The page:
This past week in Jamaica has been quite an interesting experience. Never before has a team from our church had such uninhibited access to children in the local schools. During our time at the school, I witnessed our church members teaching long division to a class filled with fourth and fifth graders. I saw church members teaching soil conservation to a room full of sixth graders. I even saw a church member trying to convince a room full of first graders that roosters lay eggs (they don’t, in case you’re curious). We ran P.E. for the students during the week. And of course, we helped them with a brand new computer lab.
Our time in the Philadelphia All-Age School helped us to build some great relationships with the children – many even remembering us from last year. The dynamics that exist in a Jamaican classroom are very interesting. In their small four-room schoolhouse, there are some children who want to succeed and there are some children who simply want to go home. Unfortunately, the nature of their educational system allows those children who perform poorly to simply slip through any number of cracks. We found that there were many children who respected authority and as a result, they were excelling in their studies. And we found that there were many who rejected authority and naturally, they were falling behind.
I’m sure that such a dynamic exists in most classrooms – Jamaican or not. But the extremes are very evident in such a hostile classroom setting. Unfortunately, disobedience, disrespect, and rebelliousness leads to disaster in a culture that so desperately wants to rise up from the poverty and violence of her past.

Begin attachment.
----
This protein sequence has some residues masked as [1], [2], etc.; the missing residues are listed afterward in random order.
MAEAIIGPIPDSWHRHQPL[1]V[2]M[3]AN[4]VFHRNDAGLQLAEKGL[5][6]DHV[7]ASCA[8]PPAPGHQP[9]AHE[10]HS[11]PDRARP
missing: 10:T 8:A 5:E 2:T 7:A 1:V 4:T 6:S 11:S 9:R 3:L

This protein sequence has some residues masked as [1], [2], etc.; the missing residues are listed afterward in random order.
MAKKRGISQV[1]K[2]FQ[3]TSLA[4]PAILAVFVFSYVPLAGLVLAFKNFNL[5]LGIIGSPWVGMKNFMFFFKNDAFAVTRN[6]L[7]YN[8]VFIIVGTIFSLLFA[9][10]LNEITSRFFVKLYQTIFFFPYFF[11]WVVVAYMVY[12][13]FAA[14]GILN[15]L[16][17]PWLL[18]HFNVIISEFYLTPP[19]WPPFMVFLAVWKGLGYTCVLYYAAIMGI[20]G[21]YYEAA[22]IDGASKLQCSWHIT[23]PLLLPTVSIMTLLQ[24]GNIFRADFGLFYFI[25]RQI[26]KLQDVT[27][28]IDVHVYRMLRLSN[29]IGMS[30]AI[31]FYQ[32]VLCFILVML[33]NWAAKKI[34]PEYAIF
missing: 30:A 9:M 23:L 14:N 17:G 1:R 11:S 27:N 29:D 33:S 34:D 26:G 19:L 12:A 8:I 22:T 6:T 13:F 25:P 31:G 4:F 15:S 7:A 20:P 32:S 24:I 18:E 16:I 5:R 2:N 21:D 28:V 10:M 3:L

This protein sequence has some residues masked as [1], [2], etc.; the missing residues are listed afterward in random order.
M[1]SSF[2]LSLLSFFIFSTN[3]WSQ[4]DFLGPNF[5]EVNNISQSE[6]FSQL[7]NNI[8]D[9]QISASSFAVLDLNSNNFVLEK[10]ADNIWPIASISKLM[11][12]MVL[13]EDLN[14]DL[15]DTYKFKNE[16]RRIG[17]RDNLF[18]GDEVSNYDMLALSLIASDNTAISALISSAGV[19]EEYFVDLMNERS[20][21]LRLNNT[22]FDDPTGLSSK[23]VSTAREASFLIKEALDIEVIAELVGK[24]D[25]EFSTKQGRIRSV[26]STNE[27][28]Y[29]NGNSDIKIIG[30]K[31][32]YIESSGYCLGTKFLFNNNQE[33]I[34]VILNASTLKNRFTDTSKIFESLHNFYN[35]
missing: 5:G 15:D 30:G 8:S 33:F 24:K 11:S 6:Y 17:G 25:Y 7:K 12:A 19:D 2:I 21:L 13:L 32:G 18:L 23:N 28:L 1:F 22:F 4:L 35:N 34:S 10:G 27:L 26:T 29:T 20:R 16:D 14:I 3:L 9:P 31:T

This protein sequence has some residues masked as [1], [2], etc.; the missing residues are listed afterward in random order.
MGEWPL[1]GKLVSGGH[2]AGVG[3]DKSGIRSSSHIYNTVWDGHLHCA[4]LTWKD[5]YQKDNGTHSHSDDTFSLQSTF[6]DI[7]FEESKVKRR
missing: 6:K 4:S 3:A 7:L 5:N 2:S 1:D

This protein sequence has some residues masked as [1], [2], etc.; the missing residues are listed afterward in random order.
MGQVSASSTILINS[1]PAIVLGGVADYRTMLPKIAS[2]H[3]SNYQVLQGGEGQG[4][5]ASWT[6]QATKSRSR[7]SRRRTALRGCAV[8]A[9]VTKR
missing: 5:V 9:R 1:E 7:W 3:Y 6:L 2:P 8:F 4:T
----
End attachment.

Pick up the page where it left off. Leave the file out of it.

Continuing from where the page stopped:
In 1 Peter 1:14-16, Peter uses a similar educational paradigm to communicate our need to submit ourselves to the Lord. He wrote, “As obedient children, do not be conformed to the desires of your former ignorance.” We do not want to be like the disobedient children in a classroom, always missing the mark. Instead, because of our relationship with Jesus Christ, we want to be obedient to our Teacher, excelling in the educational process we call discipleship.
Peter commands us to be holy. And we well know that holiness is not found by doing our own thing, our own way, but by being obedient to Christ. Peter reminds us, “As the One who called you is holy, you also are to be holy in all your conduct…” In the classroom, it doesn’t matter if the subject is literature or biology; obedient students always strive to do their best. In the classroom of discipleship, the every aspect of the Christian’s conduct is to be holy and pleasing to the Lord.
So, how are you doing in the class where Jesus is your teacher? Are you submitting to His authority? Most importantly, how is your conduct score? Are you getting an “H” for holiness? Make it your goal to be like an obedient child, submitted perfectly to your perfect Teacher.